Thousands of women around the world now enjoy the benefits of Middle Eastern Dance (AKA Belly Dance) What began as a tool for young women to develop their bodies in preparation for child bearing and as a physical history has now evolved into a major entertainment industry.
While moves and music have become more complicated and costumes much more risque, Belly Dance is still at its heart, a language. It is the language of life, of love and of sex in a healthy joyful manner.
A belly dancer tells a story, and as she moves she celebrates her femininity and her sensuality. The rolling of the belly symbolises the foetus within the womb as does the Turkish flutter which symbolises kicks. A Dancer uses open and closed body language to symbolise love play and the alluring qualities of a woman.
The language is also one of the instruments and the rhythms played by the musicians. A trained belly dancer will "Sing the Music with her body" mezmorising her audience with slow and sensual *taxim or dazzling them with an ecstatic shimmy . She is a true celebration of all the moods of a woman and should be seen in that positive light.
In modern times many other cultures have adopted Middle Eastern Dance and made their own mark on the genre which have evolved into " traditional" styles such as American Tribal Style and various tribal fusion styles currently being practiced around the world. There is Bollywood which draws influence from bellydance as well as being a fusion of the many traditional dance styles from all over India. We also have cabaret styles, modern Egyptian, Classical Egyptian, folkloric even Oriental Jazz. There are also the modern Gypsy styles of dance and of course there is the wonderful Flamenco also know as Andalusian Belly Dance, which is a fusion of the Middle Eastern dance styles ( Moorish) with Gypsy and Spanish folk dances. Flamenco evolved mostly during the time of Islamic ( Moors) rule through out much of southern Spain.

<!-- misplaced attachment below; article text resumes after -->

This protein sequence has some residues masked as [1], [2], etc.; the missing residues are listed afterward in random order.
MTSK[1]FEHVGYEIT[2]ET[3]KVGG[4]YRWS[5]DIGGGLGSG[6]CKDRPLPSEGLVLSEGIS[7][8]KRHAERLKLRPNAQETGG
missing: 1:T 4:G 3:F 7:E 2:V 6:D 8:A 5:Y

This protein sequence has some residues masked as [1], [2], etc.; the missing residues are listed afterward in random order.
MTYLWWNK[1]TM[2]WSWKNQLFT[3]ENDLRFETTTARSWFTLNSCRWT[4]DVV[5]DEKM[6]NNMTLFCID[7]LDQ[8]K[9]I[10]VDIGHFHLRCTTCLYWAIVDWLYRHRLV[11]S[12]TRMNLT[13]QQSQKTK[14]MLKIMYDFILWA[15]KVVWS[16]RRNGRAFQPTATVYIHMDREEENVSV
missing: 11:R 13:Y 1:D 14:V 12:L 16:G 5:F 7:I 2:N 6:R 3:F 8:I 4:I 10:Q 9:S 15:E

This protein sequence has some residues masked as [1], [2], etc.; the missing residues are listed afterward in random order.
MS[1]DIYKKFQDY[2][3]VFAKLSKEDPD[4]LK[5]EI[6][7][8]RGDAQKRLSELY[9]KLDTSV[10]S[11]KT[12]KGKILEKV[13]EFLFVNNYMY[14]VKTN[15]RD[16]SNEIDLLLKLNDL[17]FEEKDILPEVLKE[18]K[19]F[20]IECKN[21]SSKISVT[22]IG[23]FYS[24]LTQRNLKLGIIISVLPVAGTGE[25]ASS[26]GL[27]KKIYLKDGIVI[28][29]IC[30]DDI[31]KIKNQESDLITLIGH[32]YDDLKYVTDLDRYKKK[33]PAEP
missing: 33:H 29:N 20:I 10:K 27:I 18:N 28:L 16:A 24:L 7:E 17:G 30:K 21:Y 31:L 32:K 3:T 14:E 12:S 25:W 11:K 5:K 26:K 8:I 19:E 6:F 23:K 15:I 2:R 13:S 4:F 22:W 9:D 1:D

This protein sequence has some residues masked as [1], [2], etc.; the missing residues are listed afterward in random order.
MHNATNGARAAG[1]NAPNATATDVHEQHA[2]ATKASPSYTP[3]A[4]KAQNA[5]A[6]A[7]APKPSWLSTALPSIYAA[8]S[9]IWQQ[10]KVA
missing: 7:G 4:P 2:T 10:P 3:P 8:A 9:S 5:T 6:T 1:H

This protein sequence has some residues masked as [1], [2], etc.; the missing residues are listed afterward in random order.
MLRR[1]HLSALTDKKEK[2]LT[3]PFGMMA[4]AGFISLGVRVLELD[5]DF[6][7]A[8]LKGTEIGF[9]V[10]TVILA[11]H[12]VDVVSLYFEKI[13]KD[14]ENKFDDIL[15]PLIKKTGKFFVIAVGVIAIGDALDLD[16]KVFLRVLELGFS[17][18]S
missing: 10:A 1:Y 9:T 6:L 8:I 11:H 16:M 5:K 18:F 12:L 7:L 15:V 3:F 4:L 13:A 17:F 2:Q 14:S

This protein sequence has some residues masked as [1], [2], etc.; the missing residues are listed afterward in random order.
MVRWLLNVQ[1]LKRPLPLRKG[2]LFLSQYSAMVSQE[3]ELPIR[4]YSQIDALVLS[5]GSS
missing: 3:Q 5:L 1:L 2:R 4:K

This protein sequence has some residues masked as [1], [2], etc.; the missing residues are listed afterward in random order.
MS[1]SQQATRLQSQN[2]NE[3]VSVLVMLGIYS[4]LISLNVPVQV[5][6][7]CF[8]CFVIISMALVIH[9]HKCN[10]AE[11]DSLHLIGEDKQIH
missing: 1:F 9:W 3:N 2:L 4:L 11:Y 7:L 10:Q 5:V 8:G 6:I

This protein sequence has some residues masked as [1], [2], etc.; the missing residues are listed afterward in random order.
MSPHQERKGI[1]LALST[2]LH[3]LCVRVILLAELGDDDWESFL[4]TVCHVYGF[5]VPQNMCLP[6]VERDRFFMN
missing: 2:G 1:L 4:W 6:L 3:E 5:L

Any woman can belly dance. Age, weight, height, looks etc do not matter. While ever you are physical capable of dancing you can belly dance. Through Belly dance women learn to celebrate and appreciate themselves and come to terms with body issues that modern society has forced upon us. There is nothing more alluring than watching a woman enjoy the dance, enjoy her sensuality and celebrate her uniqueness, unfettered by the insecurities modern society seems intent upon instilling in us.
In M.E.D. there is no humility we are all divine creatures filled with joy and confidence and are not ashamed of it.
The history and origins of the costumes we use today is very varied and elaborate. It is said the coin scarves or shimmy belts we use today were inspired by the Ouled Nail, young women dancers who travelled north Africa ( Mainly Algeria) and danced for their dowry sometimes even exchanged Intimate favours for coin until they had enough to return to their village and marry a good husband. Apparently they would sew their coins into their clothing and onto to jewellery as a means of keeping the money safe until they could return home. There are also excerpts from ancient texts in Greece describing similar practices.
The origins of the "dance" itself are very obscured. The Moors and the Gypsies are credited with evolution of the dance as they travelled throughout the Middle East, Africa and Europe, taking on dances from the cultures they visited and also sharing what they had learned from other countries they had visited. Egypt considers herself to be the " Home of Modern Belly Dance" and is certainly the Hub. The Turkish Government in 2002 declared that belly dance was not traditionally Turkish given that they Turks took on the dance style during their migration in the middle ages. Regardless of its political point of view belly dance remains a huge entertainment and export industry in Turkey.
Belly dance is truly a holistic therapy for women. Through belly dance we exercise our bodies and our minds as well as nurture our souls. Now what could be better for you than that???
I hope you have enjoyed my guide on Middle Eastern Dance